Digital & luxury in India: a big chance for “Made in Italy” brands
Emerging countries currently represent the most important markets for Made in Italy, one of the finest and most appreciated brands in the world, particularly for its luxury goods. In fact, it is the BRIC (Brazil, Russia, India, China) consumers who will constitute the biggest part of the global luxury market in the future.
This is the second of a series of posts to discuss how Italian luxury brands are approaching digital marketing in China, India, Russia and Brazil.
Luxury and the Indian culture
The Indian market is among the most interesting ones for luxury brands because of the development it could reach in the next years. The income and consumption growth has made the country ready for high-end goods: in fact, there are 700.000 millionaires, assuming that from 2006 to 2012 HNWI (High Net Worth Individuals) and UHNWI’s (Ultra High Net Worth Individuals) number has increased by 480% (source: Worldwide Luxury Markets Monitor, Bain & Company, 2013).
This market is different than other emerging countries, because it is more incisively diversified. Indian consumers seem to be more refined and oriented to the value than the Chinese or Russian ones, because their culture – based on simplicity and on the rejection of excess and of the useless – deeply permeates every Indian economic category, now in contradiction in combining those spiritual values with the growing desire to show their status upgrade with the purchase of luxury goods.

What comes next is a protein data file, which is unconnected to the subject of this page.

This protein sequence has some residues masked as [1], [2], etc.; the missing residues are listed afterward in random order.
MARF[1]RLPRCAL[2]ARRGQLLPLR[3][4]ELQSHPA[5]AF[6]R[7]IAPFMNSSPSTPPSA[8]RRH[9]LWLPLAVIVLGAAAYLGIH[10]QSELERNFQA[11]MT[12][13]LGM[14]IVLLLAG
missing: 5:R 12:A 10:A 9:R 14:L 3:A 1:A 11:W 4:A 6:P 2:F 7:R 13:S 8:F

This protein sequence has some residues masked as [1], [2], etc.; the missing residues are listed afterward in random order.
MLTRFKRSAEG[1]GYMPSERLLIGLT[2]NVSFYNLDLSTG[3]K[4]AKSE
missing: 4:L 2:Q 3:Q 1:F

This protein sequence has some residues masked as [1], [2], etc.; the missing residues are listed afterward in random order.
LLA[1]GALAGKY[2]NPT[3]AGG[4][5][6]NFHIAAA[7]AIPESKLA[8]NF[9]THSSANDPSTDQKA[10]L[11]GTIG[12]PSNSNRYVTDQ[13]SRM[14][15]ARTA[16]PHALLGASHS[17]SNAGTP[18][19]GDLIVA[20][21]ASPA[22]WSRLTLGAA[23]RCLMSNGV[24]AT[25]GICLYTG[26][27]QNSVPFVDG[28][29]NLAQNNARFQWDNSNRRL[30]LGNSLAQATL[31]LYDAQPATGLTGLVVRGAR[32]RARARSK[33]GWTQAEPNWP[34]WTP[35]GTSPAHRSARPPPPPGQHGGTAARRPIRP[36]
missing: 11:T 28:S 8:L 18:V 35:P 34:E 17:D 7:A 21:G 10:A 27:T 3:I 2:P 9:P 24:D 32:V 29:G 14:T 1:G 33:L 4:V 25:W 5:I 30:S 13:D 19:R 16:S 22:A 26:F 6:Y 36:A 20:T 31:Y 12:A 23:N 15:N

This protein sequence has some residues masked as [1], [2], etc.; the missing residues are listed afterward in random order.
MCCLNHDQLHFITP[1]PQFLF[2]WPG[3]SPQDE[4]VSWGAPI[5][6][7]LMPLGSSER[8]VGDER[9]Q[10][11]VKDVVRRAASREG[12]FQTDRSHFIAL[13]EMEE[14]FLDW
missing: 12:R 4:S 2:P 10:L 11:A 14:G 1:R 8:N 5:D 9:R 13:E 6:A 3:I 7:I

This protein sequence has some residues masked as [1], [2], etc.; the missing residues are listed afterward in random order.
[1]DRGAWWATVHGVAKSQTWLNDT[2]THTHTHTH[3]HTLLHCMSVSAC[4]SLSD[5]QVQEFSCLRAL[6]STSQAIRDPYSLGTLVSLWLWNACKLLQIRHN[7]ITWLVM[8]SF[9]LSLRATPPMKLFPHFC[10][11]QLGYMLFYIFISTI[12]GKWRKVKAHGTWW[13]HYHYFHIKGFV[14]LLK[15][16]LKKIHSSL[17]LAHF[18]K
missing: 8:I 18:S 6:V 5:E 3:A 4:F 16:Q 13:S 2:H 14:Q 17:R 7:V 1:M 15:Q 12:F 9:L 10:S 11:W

In order to meet the needs of those consumers, the good must present different characteristics: they have to be far from the bling effect, avoiding to flunt the logo and combining in it utility and durability.
Indian luxury tradition is based on the importance of raw material and on the authenticity of hand-made precious goods, reflecting the artisanal tradition of the territory. Therefore, it’s important in made in Italy’s goods communication to valorise the care for details, the choice of the components and the quality of the productive process, besides to integrate “Indianity” in the good and in services, because Indian customers have a deep aesthetic sense and they want then to taste the experience of purchasing an international brand, without losing local values, and creating this way a brand new luxury identity, based on Eastern and Western influences.
Another very important issue to consider for luxury brands is the brand perception. The aim is to become appealing to young population of India. Most of them still not have the power to buy expensive items, which means that this segment is predominantly composed by aspirational consumers. Yet it’s very important today to start communicating to that target the right way, and not make them feel afraid of getting in touch with high-end brands.
As reported on The Economic Times:
In terms of defining a middle-class consumer on the basis of income, there is a vast gap between other developed markets and India. Today luxury brands are willing to compromise in terms of price points and positioning to woo the new rich emerging from India’s middle class.